How much Omega 3 in Chia Seeds?

How much Omega 3 in Chia Seeds?

Eating chia seeds is one of the easiest ways to get omega3 fatty acids, which are very important to your brain health. Taking a single one-ounce serving of chia seeds contains 5 grams of omega3’s. You don’t have to grind chia seeds (unlike flaxseeds) or cook them (like salmon).

In this article, we look closer at how much omega 3 is in chia seeds, and if this is a good way for you to get the most out of your omega 3 intake. The benefit of chia seeds for omega 3 is that they are a completely vegan option and save you going to oily fish to get your optimum intake.

Does Chia Seed Contain Omega 3?

Yes, like flaxseeds, chia seeds are high in omega3 fatty acids. Chia seeds contain more omega-3 than salmon, pound for pound. However, you should keep in mind that the omega-3 in chia seeds are mostly ALA (alpha-linolenic acid), which may not be as beneficial as you may think.

This is because it does not easily convert into DHA (docosahexaenoic acid), which is the most important form of omega-3 fatty acid. They can however help raise your blood levels of ALA and EPA (eicosapentaenoic acid) which can help with heart disease, asthma, hot flashes and other isses.

Technically, Chia Seeds do contain a good source of Omega 3 fatty acids. However, if they contain the right omega 3 fatty acids is up for debate. Many experts believe that Chia Seeds are a lower-quality omega 3 source.

Try to think about it as more quantity than quality in this regard.

Can Chia Seeds Replace Fish Oil?

Chia seeds may be less potent after ALA is converted to EPA and DHA, they could replace a processed food supplement such as fish oil with a whole food dietary change. Simply replacing fish oil with chia seeds may not be enough.

As we’ve mentioned, Chia Seeds struggle to convert the ALA into DHA – which is the most important form of omega-3 fatty acids. Replacing fish oil with chia seeds may help keep your ALA and EPA levels optimized, but you would fall behind in DHA levels as your body would struggle to convert it from the chia seeds.

This is why we’re recommending that if you make the switch you need to be looking into more of a whole food dietary change, so you can also include other foods which can help boost your levels of DHA.

Good examples of other foods which contain DHA include;

  • Seaweed
  • Hemp seeds
  • Flaxseeds
  • Walnuts
  • Edamame
  • Kidney beans
  • Soybean oil

These are just some ideas which can help raise your overall levels of DHA when combined with chia seeds.

If you’re switching out fish oil and looking for primarily vegan options, these would be great additions to your diet to ensure that you get as much DHA as possible for your body to work with.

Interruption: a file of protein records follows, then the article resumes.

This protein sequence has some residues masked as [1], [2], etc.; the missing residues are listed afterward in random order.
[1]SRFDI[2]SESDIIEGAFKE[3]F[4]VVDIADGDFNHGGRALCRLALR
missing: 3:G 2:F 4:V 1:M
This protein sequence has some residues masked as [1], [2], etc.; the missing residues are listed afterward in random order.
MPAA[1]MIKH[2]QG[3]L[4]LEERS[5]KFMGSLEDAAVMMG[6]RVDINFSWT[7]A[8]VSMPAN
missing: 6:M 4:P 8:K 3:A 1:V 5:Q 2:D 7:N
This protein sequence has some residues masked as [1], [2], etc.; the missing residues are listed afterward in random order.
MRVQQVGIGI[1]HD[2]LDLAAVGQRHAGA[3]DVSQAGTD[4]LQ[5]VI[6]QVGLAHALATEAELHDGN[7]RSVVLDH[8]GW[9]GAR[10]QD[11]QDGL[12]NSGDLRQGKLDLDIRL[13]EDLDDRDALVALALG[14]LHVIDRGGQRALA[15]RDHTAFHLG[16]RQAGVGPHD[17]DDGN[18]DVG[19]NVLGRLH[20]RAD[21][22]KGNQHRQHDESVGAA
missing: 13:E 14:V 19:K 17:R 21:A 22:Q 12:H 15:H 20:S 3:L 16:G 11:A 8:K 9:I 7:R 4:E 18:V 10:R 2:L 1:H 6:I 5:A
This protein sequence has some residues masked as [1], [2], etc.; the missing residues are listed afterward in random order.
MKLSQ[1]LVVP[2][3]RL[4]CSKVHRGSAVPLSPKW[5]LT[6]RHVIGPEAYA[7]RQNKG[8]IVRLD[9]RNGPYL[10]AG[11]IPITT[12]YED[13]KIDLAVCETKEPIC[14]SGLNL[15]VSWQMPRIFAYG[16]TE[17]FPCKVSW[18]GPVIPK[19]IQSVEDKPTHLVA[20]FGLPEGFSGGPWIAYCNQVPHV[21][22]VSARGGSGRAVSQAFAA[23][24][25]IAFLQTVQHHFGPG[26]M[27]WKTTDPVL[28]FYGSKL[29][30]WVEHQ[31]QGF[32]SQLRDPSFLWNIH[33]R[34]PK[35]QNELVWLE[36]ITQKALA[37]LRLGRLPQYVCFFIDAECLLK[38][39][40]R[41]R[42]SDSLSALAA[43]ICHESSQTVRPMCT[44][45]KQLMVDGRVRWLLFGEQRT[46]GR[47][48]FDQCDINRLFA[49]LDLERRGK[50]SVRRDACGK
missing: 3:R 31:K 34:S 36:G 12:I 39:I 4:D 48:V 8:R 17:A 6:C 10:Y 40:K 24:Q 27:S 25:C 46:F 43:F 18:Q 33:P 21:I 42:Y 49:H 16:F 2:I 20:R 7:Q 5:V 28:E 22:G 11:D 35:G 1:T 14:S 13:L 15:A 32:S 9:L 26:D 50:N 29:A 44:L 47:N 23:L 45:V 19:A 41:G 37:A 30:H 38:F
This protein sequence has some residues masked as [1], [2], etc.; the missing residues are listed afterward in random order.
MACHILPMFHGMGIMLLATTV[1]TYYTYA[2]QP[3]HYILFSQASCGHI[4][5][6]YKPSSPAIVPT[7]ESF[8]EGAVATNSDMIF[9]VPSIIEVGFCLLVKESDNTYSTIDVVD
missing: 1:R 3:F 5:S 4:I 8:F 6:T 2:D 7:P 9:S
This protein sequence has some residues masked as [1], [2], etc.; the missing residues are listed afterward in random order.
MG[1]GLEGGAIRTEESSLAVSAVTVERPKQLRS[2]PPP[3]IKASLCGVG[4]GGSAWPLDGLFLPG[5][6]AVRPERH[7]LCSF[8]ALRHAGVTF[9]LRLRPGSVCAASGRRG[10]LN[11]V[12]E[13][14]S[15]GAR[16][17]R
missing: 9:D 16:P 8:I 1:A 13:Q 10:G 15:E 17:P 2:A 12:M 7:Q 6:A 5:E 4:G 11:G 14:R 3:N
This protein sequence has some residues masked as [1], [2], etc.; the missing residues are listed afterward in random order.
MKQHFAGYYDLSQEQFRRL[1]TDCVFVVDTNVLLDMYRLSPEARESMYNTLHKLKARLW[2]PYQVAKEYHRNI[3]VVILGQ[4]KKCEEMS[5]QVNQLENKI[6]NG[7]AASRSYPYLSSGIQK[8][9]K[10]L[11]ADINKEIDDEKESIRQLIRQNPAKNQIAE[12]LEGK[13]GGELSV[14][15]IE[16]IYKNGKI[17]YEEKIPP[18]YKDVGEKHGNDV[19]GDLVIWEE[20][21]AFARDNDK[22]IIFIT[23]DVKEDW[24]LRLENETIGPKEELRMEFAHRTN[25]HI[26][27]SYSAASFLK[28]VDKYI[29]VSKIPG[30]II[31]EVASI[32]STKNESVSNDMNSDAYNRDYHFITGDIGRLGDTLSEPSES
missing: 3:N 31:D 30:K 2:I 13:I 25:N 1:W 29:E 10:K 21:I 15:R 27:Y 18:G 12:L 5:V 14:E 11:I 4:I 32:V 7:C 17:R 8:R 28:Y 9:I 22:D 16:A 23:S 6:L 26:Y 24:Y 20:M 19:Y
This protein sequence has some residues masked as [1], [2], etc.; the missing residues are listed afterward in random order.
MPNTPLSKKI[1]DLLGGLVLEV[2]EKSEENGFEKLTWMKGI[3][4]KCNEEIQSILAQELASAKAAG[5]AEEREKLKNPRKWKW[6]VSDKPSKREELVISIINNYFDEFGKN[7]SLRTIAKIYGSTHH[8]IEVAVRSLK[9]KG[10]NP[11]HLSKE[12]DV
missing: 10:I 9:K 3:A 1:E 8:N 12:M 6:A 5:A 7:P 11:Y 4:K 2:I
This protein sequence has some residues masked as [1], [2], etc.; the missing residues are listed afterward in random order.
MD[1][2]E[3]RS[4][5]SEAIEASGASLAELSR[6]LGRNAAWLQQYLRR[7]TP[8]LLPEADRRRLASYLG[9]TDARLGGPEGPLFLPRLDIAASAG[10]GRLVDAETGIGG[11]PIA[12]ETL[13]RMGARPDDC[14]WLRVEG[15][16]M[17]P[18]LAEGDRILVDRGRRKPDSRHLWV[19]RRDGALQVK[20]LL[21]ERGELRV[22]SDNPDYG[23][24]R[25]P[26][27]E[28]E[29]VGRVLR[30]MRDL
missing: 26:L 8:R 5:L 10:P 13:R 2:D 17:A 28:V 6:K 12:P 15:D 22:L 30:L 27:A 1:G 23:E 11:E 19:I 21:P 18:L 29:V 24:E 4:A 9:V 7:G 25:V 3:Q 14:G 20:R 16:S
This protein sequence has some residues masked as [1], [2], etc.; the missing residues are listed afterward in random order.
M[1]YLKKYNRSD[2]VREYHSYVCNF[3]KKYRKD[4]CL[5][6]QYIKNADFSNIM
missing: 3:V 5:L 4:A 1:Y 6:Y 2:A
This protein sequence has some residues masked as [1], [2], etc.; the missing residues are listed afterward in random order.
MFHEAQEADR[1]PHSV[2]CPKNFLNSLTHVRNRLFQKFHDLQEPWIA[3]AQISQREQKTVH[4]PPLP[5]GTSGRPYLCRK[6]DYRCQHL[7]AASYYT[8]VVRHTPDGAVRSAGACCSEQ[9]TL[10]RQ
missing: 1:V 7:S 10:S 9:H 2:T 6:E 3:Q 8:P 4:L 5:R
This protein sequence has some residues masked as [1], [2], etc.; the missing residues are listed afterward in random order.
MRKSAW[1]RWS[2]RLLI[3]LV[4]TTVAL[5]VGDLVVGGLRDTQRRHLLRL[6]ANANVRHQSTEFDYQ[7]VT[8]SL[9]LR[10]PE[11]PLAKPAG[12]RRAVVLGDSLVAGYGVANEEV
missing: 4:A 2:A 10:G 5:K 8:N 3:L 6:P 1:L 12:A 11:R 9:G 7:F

Failing that, there are vegan omega-3 supplements out there which can help meet your needs.

Which has more Omega 3: Chia Seeds or Flax Seed?

Chia seeds and flax seeds are both high in a variety of nutrients. Both seeds contain a good amount of protein and omega3 fatty acids, although flax seeds have a slight more when it comes to these two nutrients. Flax seed also contains more manganese, copper and potassium.

Here’s a further breakdown of the nutrients for chia seeds over a 28 gram portion:

  • Calories: 137
  • Carbs: 12 grams
  • Fiber: 11 grams
  • Protein: 4 grams
  • Fat: 9 grams
  • Omega-3 fatty acids: 4900 mg

And now take a look at flax seeds for the same amount:

  • Calories: 150
  • Carbs: 8 grams
  • Fiber: 8 grams
  • Protein: 5 grams
  • Fat: 12 grams
  • Omega-3 fatty acids: 6400 mg

As you can see, there is no competition – it is flax seed all the way when it comes to which has more omega-3. The only reason you should choose chia seeds if you’re looking for less calories and more fiber – with the condition that you’re willing to sacrifice your overall omega 3 intake to get it.

Chia Seeds and Omega 3: How much is there?

As you can see, there is a high amount of omega-3s in chia seeds (approximately 4900 mg per 28 grams). However, the tradeoff is that it only delivers ALA omega-3 fatty acids.

ALA is hard for your body to convert into DHA which is the most important Omega-3 fatty acid. If you’re switching over from fish oil to chia seeds to get your omega-3s you should incorporate much more omega-3 sources than chia seeds to get the optimum amount.

Also, if you’re in a toss up between chia seeds and flax seeds when choosing your new omega-3 source – we recommend flax seeds, you get much more than you would with chia seeds.